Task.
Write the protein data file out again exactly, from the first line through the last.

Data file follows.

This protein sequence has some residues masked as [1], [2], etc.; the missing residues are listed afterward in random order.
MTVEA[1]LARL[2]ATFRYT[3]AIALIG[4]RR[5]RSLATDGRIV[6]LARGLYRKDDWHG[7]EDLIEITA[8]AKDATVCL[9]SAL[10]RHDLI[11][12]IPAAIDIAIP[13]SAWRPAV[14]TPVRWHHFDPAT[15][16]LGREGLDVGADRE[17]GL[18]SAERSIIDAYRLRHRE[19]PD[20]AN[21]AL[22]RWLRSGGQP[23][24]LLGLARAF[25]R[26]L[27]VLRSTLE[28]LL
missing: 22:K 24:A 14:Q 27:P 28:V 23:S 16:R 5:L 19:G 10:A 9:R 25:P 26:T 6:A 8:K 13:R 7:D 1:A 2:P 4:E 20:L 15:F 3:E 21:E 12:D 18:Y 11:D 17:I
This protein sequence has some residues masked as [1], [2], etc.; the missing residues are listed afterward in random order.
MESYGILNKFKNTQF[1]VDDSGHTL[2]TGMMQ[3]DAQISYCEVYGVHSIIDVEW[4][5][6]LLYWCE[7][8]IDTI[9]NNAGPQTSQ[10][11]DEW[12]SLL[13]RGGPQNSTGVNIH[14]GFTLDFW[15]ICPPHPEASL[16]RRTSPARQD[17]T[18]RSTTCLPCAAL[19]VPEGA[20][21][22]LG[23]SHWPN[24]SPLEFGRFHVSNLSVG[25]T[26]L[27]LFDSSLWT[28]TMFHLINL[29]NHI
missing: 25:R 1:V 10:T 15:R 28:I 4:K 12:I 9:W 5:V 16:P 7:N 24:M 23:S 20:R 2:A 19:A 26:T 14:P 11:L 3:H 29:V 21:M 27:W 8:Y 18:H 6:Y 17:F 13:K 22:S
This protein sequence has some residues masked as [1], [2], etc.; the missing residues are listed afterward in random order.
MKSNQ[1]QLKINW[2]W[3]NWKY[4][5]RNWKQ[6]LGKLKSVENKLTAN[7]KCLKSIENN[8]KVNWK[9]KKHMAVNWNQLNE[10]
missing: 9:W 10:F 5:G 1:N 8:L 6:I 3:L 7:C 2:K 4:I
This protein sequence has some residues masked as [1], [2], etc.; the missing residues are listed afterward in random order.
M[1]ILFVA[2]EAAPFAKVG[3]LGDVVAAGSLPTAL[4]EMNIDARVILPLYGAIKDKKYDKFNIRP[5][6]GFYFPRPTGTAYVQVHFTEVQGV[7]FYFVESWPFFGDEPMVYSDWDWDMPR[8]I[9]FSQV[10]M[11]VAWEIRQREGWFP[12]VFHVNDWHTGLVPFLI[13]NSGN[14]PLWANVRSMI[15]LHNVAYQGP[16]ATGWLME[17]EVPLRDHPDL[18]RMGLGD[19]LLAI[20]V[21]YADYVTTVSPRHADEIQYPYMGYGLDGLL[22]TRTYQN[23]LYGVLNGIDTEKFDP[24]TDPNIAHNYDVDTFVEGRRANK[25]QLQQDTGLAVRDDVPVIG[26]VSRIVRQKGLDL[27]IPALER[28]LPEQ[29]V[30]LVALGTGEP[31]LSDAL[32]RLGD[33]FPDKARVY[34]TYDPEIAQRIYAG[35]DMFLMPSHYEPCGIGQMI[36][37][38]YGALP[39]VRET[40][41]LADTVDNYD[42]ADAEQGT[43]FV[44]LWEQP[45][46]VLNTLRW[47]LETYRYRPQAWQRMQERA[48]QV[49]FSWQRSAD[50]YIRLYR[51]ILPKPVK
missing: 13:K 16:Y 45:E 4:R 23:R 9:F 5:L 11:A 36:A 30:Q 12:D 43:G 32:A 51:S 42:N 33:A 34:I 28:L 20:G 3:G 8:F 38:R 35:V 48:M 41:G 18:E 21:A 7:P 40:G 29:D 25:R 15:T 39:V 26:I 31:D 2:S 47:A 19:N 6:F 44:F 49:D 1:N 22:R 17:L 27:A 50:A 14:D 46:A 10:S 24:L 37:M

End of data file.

This protein sequence has some residues masked as [1], [2], etc.; the missing residues are listed afterward in random order.
MTVEA[1]LARL[2]ATFRYT[3]AIALIG[4]RR[5]RSLATDGRIV[6]LARGLYRKDDWHG[7]EDLIEITA[8]AKDATVCL[9]SAL[10]RHDLI[11][12]IPAAIDIAIP[13]SAWRPAV[14]TPVRWHHFDPAT[15][16]LGREGLDVGADRE[17]GL[18]SAERSIIDAYRLRHRE[19]PD[20]AN[21]AL[22]RWLRSGGQP[23][24]LLGLARAF[25]R[26]L[27]VLRSTLE[28]LL
missing: 22:K 24:A 14:Q 27:P 28:V 23:S 16:R 5:L 19:G 10:A 9:R 25:P 26:T 6:A 8:K 13:R 7:D 1:A 2:P 4:E 20:L 15:F 3:E 21:E 12:D 18:Y 11:D 17:I
This protein sequence has some residues masked as [1], [2], etc.; the missing residues are listed afterward in random order.
MESYGILNKFKNTQF[1]VDDSGHTL[2]TGMMQ[3]DAQISYCEVYGVHSIIDVEW[4][5][6]LLYWCE[7][8]IDTI[9]NNAGPQTSQ[10][11]DEW[12]SLL[13]RGGPQNSTGVNIH[14]GFTLDFW[15]ICPPHPEASL[16]RRTSPARQD[17]T[18]RSTTCLPCAAL[19]VPEGA[20][21][22]LG[23]SHWPN[24]SPLEFGRFHVSNLSVG[25]T[26]L[27]LFDSSLWT[28]TMFHLINL[29]NHI
missing: 25:R 1:V 10:T 15:R 28:I 4:K 12:I 9:W 5:V 16:P 7:N 24:M 23:S 20:R 2:A 19:A 26:T 14:P 11:L 3:H 29:V 21:M 27:W 8:Y 18:H 6:Y 17:F 13:K 22:S
This protein sequence has some residues masked as [1], [2], etc.; the missing residues are listed afterward in random order.
MKSNQ[1]QLKINW[2]W[3]NWKY[4][5]RNWKQ[6]LGKLKSVENKLTAN[7]KCLKSIENN[8]KVNWK[9]KKHMAVNWNQLNE[10]
missing: 9:W 10:F 5:G 1:N 8:L 6:I 3:L 7:C 2:K 4:I
This protein sequence has some residues masked as [1], [2], etc.; the missing residues are listed afterward in random order.
M[1]ILFVA[2]EAAPFAKVG[3]LGDVVAAGSLPTAL[4]EMNIDARVILPLYGAIKDKKYDKFNIRP[5][6]GFYFPRPTGTAYVQVHFTEVQGV[7]FYFVESWPFFGDEPMVYSDWDWDMPR[8]I[9]FSQV[10]M[11]VAWEIRQREGWFP[12]VFHVNDWHTGLVPFLI[13]NSGN[14]PLWANVRSMI[15]LHNVAYQGP[16]ATGWLME[17]EVPLRDHPDL[18]RMGLGD[19]LLAI[20]V[21]YADYVTTVSPRHADEIQYPYMGYGLDGLL[22]TRTYQN[23]LYGVLNGIDTEKFDP[24]TDPNIAHNYDVDTFVEGRRANK[25]QLQQDTGLAVRDDVPVIG[26]VSRIVRQKGLDL[27]IPALER[28]LPEQ[29]V[30]LVALGTGEP[31]LSDAL[32]RLGD[33]FPDKARVY[34]TYDPEIAQRIYAG[35]DMFLMPSHYEPCGIGQMI[36][37][38]YGALP[39]VRET[40][41]LADTVDNYD[42]ADAEQGT[43]FV[44]LWEQP[45][46]VLNTLRW[47]LETYRYRPQAWQRMQERA[48]QV[49]FSWQRSAD[50]YIRLYR[51]ILPKPVK
missing: 13:K 16:Y 45:E 4:R 23:R 9:F 5:L 11:A 36:A 30:Q 12:D 43:G 32:A 51:S 42:N 33:A 34:I 28:L 20:G 3:G 8:F 38:R 35:V 48:M 41:G 18:E 21:A 7:P 40:G 29:D 25:R 15:T 39:V 26:I 31:D 2:S 47:A 19:N 6:F 44:F 49:D 1:N 22:R 17:L 27:A 50:A 14:D 46:A 10:S 24:L 37:M